CompareCarHire.co.uk compares the prices of well-known car hire companies in Bosnia and Herzegovina, including the following location: Sarajevo Airport
Less than 20 years ago, the only flights arriving in Sarajevo International Airport were filled with humanitarian aid for the war-torn city's citizens. Nowadays, Bosnia and Herzegovina's largest airport is a peaceful place which welcomed over 563,000 passengers in 2010. Although the airport lies less than four miles southwest of Sarajevo's rail station, car hire in Sarajevo Airport is among the few ways to travel directly between the airport and the city centre.
The newer Terminal B is the location of most airport amenities, but a restaurant is situated on the older terminal building's first floor. Fast food outlets are situated in Terminal B alongside snack and refreshment bars. Terminal B also includes a huge duty-free shop, a ground floor bank and a post office, and separate VIP lounges for incoming and outgoing passengers. Most direct flights travel to Germany, Scandinavia and other countries that were once part of Yugoslavia. There are no fewer than seven places to compare car hire here.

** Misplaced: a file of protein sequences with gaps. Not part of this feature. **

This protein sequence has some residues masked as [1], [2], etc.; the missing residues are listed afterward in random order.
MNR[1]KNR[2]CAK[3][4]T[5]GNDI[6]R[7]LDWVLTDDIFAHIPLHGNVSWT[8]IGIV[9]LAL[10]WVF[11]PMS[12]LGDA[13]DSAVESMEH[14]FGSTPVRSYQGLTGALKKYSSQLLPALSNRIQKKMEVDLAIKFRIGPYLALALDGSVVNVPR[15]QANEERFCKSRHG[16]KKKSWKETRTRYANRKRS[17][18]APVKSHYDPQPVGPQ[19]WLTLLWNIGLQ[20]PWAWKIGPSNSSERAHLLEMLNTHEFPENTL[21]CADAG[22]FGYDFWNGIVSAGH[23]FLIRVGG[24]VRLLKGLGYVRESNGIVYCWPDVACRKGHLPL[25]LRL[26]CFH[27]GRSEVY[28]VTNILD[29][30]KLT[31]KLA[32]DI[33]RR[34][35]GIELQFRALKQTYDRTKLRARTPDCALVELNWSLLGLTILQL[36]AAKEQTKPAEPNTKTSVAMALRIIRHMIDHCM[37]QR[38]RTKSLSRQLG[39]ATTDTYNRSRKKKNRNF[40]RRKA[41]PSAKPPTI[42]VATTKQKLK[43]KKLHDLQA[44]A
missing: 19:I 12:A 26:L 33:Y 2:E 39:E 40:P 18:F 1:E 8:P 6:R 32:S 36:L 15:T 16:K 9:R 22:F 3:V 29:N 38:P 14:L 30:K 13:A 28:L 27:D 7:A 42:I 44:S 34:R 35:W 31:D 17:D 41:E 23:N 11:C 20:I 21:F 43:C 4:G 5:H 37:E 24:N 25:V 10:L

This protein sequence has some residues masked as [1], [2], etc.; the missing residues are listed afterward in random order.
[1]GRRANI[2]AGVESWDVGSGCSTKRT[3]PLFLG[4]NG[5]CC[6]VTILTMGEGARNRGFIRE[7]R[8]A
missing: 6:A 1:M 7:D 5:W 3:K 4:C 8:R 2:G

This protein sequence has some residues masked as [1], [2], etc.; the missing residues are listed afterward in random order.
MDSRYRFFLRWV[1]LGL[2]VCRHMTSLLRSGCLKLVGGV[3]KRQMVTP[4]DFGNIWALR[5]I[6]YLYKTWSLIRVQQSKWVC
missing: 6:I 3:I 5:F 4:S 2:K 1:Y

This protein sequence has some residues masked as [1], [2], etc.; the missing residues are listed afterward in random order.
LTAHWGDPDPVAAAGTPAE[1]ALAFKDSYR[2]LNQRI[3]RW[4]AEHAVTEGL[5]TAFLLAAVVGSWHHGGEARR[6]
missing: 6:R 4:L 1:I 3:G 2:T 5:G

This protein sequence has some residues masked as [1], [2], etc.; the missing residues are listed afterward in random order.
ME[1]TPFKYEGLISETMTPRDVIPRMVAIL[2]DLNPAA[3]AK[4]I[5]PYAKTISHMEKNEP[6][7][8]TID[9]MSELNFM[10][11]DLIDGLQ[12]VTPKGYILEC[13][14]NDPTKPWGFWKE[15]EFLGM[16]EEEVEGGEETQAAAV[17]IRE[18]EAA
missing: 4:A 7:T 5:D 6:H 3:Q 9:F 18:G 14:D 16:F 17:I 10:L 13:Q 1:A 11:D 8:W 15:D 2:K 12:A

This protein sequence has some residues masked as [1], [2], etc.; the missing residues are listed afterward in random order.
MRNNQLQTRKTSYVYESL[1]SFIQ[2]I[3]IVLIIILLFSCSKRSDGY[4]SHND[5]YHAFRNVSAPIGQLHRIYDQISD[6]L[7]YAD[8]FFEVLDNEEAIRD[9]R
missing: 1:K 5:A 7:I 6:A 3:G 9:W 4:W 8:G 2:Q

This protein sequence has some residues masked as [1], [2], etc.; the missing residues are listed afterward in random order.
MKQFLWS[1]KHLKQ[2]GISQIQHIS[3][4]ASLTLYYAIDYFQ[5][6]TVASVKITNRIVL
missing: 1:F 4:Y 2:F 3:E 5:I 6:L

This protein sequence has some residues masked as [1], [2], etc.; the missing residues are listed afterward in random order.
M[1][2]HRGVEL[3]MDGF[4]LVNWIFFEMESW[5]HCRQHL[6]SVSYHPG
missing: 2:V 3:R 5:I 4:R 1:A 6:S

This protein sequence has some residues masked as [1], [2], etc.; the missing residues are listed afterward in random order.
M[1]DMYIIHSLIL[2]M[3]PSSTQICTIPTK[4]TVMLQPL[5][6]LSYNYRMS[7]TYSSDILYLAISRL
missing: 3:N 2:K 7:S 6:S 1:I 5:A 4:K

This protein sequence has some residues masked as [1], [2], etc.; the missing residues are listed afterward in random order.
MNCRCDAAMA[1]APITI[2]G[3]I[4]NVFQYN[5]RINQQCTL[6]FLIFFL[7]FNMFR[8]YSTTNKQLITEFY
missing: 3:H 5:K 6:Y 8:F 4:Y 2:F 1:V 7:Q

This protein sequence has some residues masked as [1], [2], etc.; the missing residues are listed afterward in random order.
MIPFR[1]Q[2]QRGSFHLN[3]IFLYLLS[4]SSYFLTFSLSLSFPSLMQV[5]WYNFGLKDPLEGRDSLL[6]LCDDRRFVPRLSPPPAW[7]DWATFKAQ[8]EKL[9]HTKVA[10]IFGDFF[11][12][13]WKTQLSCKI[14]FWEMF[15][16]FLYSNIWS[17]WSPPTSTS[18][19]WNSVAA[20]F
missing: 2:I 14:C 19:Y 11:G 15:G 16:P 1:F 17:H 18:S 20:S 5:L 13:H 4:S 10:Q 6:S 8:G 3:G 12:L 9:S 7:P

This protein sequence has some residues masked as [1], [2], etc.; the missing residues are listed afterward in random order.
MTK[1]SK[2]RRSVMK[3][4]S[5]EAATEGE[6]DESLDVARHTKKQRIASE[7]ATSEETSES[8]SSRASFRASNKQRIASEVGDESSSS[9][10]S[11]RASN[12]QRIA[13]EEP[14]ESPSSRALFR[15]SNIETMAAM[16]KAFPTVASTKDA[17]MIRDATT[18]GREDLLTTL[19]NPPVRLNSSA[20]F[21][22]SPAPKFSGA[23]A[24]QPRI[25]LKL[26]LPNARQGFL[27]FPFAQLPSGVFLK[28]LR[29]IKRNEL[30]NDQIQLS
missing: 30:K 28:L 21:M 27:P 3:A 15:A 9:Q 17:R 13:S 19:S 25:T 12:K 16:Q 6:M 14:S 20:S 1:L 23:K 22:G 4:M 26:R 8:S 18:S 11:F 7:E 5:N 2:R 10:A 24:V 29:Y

The Corridor 5C motorway connects Sarajevo with the Adriatic Sea resort of Ploce to its south and Budapest to its north. The E761 east-to-west motorway is often nicknamed the Dragon of Bosnia'. Sarajevo's Old Town often feels more like the Middle East than Europe with its elaborate Orthodox churches and mosques. White marble gravestones are the few visible reminders of the recent war in this currently peaceful and vibrant city.
Visitors to Sarajevo should bring warm clothing, even during the summer months of July and August. Winters may be cold and snowy between December and March, but this is when most visitors come to the nearby ski resorts of Jahorina and Bjelasnica. Temperatures warm up in the late spring months of May and June, and remain pleasant during the autumn months of September and October.
Driving a car rental in Sarajevo Airport can be confusing due to the city's narrow roads and lack of street signs. Even many locals cannot give specific directions. Purchasing maps from the kiosk adjacent to the Latin Bridge or a bookstore will make driving in Sarajevo a much easier experience. Landmines are still a problem in areas of the city's outskirts so drivers must stick to paved roads at all times.